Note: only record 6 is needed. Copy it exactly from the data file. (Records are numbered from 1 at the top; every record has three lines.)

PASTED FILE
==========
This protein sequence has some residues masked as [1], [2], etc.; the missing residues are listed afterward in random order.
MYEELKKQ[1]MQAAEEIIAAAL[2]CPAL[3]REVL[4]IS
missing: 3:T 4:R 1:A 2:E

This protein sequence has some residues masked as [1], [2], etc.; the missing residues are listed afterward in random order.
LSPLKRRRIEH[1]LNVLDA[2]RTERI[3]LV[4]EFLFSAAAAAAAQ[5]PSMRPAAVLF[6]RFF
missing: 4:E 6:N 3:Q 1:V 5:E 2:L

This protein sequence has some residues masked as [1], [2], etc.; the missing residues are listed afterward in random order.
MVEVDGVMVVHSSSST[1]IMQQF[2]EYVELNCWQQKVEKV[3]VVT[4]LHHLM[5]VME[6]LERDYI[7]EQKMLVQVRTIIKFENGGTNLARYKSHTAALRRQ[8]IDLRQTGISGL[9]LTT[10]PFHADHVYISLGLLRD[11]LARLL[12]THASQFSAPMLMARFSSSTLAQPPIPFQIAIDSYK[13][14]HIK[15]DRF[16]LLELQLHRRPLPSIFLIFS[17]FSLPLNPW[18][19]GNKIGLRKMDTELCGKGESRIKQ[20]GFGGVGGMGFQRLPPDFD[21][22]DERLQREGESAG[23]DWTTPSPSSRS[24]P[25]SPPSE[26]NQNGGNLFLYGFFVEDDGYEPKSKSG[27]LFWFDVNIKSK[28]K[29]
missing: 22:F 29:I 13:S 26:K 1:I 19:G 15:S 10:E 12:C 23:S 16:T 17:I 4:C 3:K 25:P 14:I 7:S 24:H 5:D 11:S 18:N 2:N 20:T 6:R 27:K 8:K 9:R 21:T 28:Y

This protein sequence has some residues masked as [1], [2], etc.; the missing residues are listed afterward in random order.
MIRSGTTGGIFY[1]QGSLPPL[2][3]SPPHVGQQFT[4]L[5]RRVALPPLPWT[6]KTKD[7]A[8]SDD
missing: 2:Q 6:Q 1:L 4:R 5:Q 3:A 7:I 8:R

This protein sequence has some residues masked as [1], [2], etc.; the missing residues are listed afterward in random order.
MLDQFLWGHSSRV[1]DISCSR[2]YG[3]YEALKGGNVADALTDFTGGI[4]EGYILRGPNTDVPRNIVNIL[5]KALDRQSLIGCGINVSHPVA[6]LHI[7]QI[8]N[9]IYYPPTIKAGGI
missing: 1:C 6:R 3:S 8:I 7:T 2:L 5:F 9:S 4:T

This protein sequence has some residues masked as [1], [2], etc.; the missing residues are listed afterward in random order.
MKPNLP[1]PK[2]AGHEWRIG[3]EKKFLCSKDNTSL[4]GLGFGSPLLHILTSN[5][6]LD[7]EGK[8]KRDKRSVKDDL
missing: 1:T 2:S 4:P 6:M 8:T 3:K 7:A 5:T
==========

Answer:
This protein sequence has some residues masked as [1], [2], etc.; the missing residues are listed afterward in random order.
MKPNLP[1]PK[2]AGHEWRIG[3]EKKFLCSKDNTSL[4]GLGFGSPLLHILTSN[5][6]LD[7]EGK[8]KRDKRSVKDDL
missing: 1:T 2:S 4:P 6:M 8:T 3:K 7:A 5:T